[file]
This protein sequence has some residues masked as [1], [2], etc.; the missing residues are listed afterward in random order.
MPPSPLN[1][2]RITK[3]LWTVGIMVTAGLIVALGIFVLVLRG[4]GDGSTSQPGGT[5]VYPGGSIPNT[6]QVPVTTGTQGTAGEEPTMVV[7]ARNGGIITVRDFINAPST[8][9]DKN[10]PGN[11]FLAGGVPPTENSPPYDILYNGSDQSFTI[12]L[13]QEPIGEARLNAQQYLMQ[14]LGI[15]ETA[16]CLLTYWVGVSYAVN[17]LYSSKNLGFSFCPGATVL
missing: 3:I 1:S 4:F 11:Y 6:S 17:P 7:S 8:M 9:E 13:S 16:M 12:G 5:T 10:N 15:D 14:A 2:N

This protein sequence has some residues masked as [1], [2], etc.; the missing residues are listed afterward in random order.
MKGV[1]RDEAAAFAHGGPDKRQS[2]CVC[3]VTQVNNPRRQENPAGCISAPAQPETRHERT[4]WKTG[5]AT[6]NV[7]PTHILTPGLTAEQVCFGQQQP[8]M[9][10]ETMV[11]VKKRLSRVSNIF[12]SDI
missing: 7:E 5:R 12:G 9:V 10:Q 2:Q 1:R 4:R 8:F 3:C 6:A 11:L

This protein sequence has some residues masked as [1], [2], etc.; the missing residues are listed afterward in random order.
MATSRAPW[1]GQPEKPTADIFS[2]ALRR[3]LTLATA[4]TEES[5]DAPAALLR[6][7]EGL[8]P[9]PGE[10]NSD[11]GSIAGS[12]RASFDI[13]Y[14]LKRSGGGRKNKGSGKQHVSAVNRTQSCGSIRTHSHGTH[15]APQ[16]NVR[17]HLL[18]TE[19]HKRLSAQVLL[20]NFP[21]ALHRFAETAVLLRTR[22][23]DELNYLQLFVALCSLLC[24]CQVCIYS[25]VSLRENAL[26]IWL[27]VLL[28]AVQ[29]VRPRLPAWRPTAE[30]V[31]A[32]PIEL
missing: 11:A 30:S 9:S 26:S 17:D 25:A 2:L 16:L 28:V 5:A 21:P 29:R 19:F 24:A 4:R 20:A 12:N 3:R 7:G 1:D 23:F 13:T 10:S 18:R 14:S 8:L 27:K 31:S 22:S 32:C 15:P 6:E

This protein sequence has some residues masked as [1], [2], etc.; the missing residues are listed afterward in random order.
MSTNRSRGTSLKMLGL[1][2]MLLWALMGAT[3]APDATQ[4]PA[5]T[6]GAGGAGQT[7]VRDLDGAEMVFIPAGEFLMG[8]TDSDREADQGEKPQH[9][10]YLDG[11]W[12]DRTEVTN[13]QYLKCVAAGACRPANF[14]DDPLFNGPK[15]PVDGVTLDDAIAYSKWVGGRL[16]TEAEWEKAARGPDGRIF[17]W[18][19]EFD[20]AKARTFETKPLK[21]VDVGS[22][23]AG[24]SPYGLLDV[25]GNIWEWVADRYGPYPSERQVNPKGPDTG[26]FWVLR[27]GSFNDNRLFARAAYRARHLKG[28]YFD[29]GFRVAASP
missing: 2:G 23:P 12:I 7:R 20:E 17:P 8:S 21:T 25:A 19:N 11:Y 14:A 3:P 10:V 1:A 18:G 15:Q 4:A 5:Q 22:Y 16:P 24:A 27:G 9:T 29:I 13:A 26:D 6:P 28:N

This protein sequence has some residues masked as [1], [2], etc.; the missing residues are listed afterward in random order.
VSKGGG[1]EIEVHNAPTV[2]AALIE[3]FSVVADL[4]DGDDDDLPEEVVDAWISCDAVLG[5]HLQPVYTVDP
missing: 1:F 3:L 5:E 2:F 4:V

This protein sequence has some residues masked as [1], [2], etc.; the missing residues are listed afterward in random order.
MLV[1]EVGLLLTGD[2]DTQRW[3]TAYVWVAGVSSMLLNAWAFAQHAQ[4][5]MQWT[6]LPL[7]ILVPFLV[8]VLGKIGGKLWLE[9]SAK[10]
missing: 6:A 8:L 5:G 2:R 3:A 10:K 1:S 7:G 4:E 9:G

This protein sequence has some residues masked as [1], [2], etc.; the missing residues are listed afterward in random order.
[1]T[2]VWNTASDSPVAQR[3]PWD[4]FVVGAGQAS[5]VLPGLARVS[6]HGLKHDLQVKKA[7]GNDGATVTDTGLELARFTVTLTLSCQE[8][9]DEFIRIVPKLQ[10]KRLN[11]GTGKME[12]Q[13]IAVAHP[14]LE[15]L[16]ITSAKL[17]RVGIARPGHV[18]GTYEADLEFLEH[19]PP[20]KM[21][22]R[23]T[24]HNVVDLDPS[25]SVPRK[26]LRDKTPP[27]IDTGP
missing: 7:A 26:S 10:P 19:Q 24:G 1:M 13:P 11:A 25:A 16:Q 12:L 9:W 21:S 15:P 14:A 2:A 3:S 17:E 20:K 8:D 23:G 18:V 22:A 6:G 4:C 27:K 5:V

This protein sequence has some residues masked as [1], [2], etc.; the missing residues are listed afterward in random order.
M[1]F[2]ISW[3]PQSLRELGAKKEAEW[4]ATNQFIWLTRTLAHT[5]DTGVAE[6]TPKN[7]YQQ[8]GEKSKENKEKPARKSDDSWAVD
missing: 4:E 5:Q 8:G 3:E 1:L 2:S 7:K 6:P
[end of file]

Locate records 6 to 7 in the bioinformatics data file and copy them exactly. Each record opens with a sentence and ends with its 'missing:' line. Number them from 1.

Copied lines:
This protein sequence has some residues masked as [1], [2], etc.; the missing residues are listed afterward in random order.
MLV[1]EVGLLLTGD[2]DTQRW[3]TAYVWVAGVSSMLLNAWAFAQHAQ[4][5]MQWT[6]LPL[7]ILVPFLV[8]VLGKIGGKLWLE[9]SAK[10]
missing: 6:A 8:L 5:G 2:R 3:A 10:K 1:S 7:G 4:E 9:G

This protein sequence has some residues masked as [1], [2], etc.; the missing residues are listed afterward in random order.
[1]T[2]VWNTASDSPVAQR[3]PWD[4]FVVGAGQAS[5]VLPGLARVS[6]HGLKHDLQVKKA[7]GNDGATVTDTGLELARFTVTLTLSCQE[8][9]DEFIRIVPKLQ[10]KRLN[11]GTGKME[12]Q[13]IAVAHP[14]LE[15]L[16]ITSAKL[17]RVGIARPGHV[18]GTYEADLEFLEH[19]PP[20]KM[21][22]R[23]T[24]HNVVDLDPS[25]SVPRK[26]LRDKTPP[27]IDTGP
missing: 7:A 26:S 10:P 19:Q 24:G 1:M 13:P 11:A 25:A 16:Q 12:L 9:W 21:S 15:P 14:A 2:A 3:S 17:E 20:K 8:D 23:G 18:V 22:A 6:G 4:C 27:K 5:V